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Non-rationalizable Individuals, Stochastic Rationalizability, and Sampling

Changkuk Im and John Rehbeck

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Abstract: Experimental work regularly finds that individual choices are not deterministically rationalized by well-defined preferences. Nonetheless, recent work shows that data collected from many individuals can be stochastically rationalized by a distribution of well-defined preferences. We study the relationship between deterministic and stochastic rationalizability. We show that a population can be stochastically rationalized even when half of the individuals in the population cannot be deterministically rationalized. We also find the ability to detect individuals who are not deterministically rationalized from population level data can decrease as the number of observations increases.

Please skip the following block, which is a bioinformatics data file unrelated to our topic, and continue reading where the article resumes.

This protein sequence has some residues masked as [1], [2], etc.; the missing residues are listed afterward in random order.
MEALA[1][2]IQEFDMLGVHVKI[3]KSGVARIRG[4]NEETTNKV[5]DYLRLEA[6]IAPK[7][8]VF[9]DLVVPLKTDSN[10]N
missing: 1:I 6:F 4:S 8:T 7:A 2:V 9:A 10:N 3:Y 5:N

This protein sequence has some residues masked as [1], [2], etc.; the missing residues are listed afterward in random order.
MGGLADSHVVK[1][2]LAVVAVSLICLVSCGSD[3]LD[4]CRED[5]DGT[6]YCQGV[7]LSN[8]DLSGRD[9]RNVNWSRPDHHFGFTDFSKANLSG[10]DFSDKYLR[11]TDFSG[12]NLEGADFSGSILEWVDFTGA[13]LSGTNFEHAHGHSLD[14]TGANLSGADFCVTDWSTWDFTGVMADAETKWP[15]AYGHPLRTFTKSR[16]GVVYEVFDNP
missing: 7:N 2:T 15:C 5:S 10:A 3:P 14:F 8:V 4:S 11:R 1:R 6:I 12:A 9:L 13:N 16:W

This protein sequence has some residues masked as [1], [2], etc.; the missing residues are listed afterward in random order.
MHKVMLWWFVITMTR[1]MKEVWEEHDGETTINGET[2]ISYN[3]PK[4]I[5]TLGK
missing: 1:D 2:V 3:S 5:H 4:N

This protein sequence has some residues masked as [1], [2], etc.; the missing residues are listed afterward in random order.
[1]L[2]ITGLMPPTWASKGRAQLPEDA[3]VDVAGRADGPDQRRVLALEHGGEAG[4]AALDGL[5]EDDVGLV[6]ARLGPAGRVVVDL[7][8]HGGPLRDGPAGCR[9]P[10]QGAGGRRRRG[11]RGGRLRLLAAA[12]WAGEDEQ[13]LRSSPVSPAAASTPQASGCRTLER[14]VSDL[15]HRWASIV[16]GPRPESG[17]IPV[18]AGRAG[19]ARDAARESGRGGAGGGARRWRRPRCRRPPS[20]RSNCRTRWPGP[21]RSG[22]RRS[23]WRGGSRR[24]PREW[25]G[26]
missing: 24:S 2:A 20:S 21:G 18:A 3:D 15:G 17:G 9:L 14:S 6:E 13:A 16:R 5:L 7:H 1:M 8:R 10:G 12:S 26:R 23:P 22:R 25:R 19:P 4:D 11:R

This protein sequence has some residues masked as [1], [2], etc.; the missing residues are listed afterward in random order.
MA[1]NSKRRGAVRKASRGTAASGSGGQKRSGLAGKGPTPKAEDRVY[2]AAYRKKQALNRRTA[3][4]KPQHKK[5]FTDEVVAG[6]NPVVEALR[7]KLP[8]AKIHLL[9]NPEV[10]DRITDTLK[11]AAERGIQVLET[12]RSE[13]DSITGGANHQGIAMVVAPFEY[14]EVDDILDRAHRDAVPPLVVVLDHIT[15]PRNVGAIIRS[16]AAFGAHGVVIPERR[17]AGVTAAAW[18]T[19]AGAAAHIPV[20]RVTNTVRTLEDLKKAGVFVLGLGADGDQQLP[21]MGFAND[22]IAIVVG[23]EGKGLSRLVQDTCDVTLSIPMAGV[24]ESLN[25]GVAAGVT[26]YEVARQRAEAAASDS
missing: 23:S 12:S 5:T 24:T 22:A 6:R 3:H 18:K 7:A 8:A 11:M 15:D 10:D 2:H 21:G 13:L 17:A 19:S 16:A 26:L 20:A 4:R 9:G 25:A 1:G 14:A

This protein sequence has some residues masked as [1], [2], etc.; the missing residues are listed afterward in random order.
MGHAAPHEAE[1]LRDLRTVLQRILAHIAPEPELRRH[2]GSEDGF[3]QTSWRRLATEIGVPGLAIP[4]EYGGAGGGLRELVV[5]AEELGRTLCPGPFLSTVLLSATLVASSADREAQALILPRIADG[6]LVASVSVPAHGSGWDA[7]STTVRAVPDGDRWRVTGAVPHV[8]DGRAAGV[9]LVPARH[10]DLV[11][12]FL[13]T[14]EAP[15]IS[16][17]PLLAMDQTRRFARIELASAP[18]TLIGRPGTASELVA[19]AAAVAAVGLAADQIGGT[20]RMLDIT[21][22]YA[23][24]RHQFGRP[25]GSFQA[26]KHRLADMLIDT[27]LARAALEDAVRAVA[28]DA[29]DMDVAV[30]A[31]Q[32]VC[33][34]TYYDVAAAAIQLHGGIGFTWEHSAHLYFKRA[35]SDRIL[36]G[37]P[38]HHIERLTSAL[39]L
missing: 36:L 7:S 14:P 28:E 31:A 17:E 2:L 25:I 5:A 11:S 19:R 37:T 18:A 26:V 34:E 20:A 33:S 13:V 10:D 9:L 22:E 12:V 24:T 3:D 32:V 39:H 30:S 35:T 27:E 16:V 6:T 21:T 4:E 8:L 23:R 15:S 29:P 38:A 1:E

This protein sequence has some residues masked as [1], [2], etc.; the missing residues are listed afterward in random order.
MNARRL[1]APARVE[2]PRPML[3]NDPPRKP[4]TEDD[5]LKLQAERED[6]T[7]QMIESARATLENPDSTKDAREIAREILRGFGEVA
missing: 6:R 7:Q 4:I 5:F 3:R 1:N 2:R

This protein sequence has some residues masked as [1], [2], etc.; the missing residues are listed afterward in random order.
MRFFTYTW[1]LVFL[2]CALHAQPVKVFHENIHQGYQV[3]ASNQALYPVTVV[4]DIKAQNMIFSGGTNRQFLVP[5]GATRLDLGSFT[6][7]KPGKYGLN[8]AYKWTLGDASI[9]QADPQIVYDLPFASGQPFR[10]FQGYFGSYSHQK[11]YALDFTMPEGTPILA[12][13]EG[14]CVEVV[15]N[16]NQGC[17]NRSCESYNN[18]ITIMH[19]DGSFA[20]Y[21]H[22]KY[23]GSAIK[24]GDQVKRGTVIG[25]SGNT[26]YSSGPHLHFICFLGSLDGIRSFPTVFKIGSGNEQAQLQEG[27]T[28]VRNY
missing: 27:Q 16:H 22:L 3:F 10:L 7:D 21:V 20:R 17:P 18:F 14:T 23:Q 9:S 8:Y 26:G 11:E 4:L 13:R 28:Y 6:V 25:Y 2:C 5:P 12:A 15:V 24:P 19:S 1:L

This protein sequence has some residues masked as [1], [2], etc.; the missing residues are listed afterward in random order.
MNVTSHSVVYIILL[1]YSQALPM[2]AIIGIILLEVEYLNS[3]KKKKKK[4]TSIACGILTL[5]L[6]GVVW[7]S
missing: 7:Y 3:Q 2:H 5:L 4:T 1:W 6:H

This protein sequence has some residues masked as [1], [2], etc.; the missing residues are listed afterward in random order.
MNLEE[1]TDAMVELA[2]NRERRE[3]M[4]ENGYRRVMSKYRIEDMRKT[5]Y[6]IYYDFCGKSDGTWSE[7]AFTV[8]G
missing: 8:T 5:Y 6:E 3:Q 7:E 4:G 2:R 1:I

Date: 2021-02, Revised 2021-10
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